Rolling Stone
Blue Afternoon & Starsailor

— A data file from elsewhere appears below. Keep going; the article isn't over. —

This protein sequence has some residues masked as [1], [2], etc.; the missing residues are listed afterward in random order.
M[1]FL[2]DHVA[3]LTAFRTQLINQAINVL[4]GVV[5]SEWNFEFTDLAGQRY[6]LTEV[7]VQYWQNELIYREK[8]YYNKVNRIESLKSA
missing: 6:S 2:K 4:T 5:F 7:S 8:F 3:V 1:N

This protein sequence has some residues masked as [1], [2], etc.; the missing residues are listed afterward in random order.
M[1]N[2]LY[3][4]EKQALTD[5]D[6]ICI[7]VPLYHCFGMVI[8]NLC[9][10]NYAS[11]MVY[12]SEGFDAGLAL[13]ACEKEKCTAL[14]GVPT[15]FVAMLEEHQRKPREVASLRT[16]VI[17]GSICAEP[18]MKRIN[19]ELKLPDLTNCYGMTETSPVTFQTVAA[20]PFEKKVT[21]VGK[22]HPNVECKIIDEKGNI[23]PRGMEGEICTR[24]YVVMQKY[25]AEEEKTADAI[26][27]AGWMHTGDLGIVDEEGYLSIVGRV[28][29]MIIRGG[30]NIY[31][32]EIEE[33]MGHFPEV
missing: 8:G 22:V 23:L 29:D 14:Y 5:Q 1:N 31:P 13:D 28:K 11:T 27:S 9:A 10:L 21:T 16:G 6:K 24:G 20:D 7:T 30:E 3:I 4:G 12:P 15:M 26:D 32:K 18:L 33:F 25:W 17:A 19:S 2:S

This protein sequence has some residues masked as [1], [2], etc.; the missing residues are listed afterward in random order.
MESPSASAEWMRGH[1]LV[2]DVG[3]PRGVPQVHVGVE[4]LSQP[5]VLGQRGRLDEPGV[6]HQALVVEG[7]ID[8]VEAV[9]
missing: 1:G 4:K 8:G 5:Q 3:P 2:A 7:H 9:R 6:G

In the Straight Records bio for his 1970 album Blue Afternoon, the late Tim Buckley wrote, "I try and strip away all influences in my music, because that's really all I have to say... just pure Buckley." By the time he recorded Blue Afternoon and its equally stunning successor, Starsailor, Buckley had indeed stripped away nearly all of the regulation folk-rock jangle and post-Pepper art-pop trimmings of his earlier work, leaving his eccentric melodic constructions and spectral imagery to float free in shimmering pools of haunting avant-jazz balladry and bursts of abstract psychedelic locomotion. But it is Buckley's emotional investment in the expedition, reflected so vividly in the operatic daring of his singing, that transform s both Blue Afternoon and Starsailor from adventures in space folk to works of dramatic, lasting beauty. And in this pop age of nostalgic yearning and indiscriminate reissues, the vibrant daring of these defiantly uncommercial records (given a new lease on life as part of Enigma's CD restoration of the Straight/Discreet catalogs) is a revelation all over again, a poignant example of how far one songwriter was willing to go in search of a greater, purer form of musical expression. Essential listening, then and now.

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